International emerging markets led by China and India are set to together supercharge the next wave in the global energy transition, as the group moves to meet rapid power demand growth with renewables instead of fossil-fired electricity, according to a new report authored by think-tank Carbon Tracker.

The report, Reach for the Sun, commissioned by India’s Council on Energy, Environment and Water (CEEW), calculated that 82% of current emerging market electricity demand and 88% of that forecast through to 2040 will come from countries that import coal and gas but now have “powerful incentives to switch to solar and wind”.

With renewables, according to BloombergNEF figures cited in the report, already the lowest-cost source of new electricity in 90% of the world, emerging markets – defined as non-OECD (Organisation for Economic Co-operation and Development) countries, plus Chile, Columbia, Mexico and Costa Rica – would be able to bypass the capitally-intensive construction of fossil fuel infrastructure based, diverting this investment into wind and solar plant.

Kingsmill Bond, Carbon Tracker energy strategist and report co-author, said: “Emerging markets are about to generate all the growth in their electricity supply from renewables. The move will cut the costs of their fossil fuel imports, create jobs in domestic clean power industries, and save millions of lives lost to fossil fuel pollutants.”

By “leapfrogging” construction of costly coal and gas infrastructure and “meeting growth in demand by deploying clean energy systems powered by wind and solar”, said Bond, there was “huge potential to boost economic development and bring electricity to millions more people” in these markets.

Arunabha Ghosh, CEO of CEEW and report co-author, added: “Around 770 million people still lack access to electricity. They are a small share of forecast growth in electricity demand but the international community has a moral obligation to support universal electricity access as the basis for achieving many other sustainable development goals.”

Demand in developed markets for fossil fuels for electricity generation has dropped 20% since its peak in 2007, noted the report authors, “and every country except two have reached peak fossil fuel demand for electricity”.

“The [energy] transition [will be] different in emerging markets because they have electricity demand growth from a lower base as well as the need to provide access to hundreds of millions of people. Nevertheless, fossil fuel demand for electricity has already peaked or plateaued in 63% of emerging markets ex-China, from Chile to Nicaragua, from Kenya to Thailand.”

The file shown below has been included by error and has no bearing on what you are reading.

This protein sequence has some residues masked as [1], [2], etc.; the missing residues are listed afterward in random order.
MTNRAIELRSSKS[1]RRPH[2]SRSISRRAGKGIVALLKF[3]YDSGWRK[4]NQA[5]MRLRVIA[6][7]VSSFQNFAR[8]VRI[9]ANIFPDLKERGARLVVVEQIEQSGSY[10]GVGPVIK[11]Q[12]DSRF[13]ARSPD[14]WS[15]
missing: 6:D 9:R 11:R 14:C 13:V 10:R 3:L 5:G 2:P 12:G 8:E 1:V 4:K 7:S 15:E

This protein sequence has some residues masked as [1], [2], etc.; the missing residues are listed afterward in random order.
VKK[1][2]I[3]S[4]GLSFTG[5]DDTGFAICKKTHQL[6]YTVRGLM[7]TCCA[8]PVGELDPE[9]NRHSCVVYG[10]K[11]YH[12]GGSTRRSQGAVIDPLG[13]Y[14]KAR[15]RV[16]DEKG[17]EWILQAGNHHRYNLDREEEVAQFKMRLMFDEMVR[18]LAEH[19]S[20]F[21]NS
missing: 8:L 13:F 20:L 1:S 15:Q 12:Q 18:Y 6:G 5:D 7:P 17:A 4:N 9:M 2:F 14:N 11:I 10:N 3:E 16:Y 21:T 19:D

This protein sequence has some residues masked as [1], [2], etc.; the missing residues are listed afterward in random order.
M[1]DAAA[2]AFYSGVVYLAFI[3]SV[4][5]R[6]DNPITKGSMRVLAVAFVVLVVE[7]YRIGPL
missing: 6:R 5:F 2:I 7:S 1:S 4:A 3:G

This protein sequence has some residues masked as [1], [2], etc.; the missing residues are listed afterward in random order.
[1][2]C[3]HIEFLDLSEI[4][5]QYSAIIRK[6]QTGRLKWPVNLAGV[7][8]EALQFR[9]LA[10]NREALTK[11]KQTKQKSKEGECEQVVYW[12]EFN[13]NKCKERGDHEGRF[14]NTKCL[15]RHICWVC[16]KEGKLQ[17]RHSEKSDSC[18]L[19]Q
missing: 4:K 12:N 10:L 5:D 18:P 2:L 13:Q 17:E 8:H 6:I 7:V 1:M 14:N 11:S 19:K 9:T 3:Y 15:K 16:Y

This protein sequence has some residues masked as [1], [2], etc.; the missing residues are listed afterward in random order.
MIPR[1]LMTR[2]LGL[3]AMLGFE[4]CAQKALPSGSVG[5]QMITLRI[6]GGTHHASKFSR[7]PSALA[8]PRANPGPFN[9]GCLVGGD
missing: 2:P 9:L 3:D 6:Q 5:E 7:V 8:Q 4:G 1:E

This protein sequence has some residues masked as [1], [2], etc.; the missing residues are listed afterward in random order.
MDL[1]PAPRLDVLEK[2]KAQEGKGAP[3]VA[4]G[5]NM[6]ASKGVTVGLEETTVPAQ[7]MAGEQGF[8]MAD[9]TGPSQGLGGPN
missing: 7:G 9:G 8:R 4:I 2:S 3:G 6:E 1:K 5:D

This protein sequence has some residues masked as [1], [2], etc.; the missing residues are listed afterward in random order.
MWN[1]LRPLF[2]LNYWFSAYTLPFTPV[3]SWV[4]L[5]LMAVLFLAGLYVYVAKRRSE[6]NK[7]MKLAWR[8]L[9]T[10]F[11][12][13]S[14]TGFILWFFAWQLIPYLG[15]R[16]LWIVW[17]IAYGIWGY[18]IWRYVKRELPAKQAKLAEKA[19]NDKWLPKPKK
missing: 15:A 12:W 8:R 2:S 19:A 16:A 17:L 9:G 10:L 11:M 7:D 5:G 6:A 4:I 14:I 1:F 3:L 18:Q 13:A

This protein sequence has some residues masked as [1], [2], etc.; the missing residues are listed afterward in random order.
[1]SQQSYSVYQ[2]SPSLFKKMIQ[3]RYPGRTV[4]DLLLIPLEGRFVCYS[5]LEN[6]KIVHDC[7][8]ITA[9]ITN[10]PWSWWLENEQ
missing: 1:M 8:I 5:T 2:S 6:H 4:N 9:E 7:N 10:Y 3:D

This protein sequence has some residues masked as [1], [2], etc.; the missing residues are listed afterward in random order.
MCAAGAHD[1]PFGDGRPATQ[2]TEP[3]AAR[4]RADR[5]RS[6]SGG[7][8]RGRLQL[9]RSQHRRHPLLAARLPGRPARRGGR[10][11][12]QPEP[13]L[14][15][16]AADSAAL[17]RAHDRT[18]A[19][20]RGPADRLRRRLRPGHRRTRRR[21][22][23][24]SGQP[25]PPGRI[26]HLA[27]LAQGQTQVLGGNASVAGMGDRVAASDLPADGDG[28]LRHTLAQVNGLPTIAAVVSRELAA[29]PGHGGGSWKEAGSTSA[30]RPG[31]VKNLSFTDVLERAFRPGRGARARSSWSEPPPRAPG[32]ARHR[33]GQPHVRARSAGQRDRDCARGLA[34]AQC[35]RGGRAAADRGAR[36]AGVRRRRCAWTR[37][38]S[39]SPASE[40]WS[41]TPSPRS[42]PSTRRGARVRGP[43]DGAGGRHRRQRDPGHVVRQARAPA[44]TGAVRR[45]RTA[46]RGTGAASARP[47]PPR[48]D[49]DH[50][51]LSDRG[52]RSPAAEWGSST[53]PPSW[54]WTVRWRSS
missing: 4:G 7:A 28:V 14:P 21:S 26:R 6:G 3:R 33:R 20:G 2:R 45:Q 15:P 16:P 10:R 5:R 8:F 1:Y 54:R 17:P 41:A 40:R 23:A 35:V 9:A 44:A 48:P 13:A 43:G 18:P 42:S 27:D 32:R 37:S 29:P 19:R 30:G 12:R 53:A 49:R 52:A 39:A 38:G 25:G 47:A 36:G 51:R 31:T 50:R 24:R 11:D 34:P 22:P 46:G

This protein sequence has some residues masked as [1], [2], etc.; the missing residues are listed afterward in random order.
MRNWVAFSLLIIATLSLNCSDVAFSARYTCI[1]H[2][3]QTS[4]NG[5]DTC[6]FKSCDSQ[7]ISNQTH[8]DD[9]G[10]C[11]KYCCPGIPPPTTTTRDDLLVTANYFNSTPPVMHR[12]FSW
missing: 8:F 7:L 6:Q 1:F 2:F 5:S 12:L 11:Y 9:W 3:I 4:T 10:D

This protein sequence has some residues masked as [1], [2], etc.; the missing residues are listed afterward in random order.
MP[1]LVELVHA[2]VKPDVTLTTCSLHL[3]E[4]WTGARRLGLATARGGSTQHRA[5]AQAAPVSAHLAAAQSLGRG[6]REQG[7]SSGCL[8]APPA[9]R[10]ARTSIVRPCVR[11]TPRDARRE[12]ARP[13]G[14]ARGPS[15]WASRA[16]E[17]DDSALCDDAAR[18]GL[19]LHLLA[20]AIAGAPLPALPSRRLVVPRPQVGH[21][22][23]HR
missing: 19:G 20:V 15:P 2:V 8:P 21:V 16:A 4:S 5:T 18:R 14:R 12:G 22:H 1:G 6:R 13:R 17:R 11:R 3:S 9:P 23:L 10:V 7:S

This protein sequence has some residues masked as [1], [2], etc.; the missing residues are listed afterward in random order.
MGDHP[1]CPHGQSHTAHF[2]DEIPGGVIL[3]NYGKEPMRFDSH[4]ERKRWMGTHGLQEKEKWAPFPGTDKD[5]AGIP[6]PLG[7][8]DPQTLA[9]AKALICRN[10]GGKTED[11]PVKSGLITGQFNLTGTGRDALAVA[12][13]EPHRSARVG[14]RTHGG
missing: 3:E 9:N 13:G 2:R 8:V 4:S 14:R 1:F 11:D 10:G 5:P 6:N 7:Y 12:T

China and India dominate

The two largest emerging markets, unsurprisingly, will be China, which represents nearly half of the group’s electricity demand and 39% of expected growth – and India – which accounts for 9% of group demand and 20% of forecast growth, “illustrates the speed and scale of change”.

“China is on the cusp of change, with solar and wind capacity growing at over 20% each year. Assuming electricity demand growth of 4-5% and solar and wind supply growth of 20-25%, fossil fuel demand for electricity in China will peak before 2025,” said the report authors.

“India, from less than 20GW of solar in 2010, has grown to 96GW of solar, wind, biomass and small hydro in May 2021. Including large hydropower, renewables now provide 142GW or 37% of the country’s power capacity, and it has a target of 450GW by 2030. Demand for fossil fuel generation reached a plateau in 2018 and fell in 2019 and 2020.

The report concluded “resistance” to the energy transition “is likely to be more entrenched in coal and gas exporting countries”, though these total only 16% of emerging market electricity demand and 10% of expected demand growth and noted “some are already changing – demand for fossil fuel generation peaked in South Africa in 2007, and many Gulf nations are showing signs of embracing solar”.

“It is vested interests in certain exporters and fragile states that are able to hold back change. But these will simply be the laggards of the energy transition,” said the authors.

“Supportive policy environment is the key to driving growth in renewables. If countries liberalise markets and introduce competitive auctions, they can cut costs and attract international finance as capital markets turn their backs on fossil fuels,” said the authors, pointing to how auctions have helped India drive the cost of solar down to “one of the world’s lowest levels”.

“Developed countries can speed up the transition to renewables in emerging markets by providing policy support, technology expertise and by using development finance to reduce the cost of capital.”

The report underlined: “It is in their interests to do so, in order to support global climate targets, and for geopolitical reasons as the US seeks to counter growing Chinese influence.”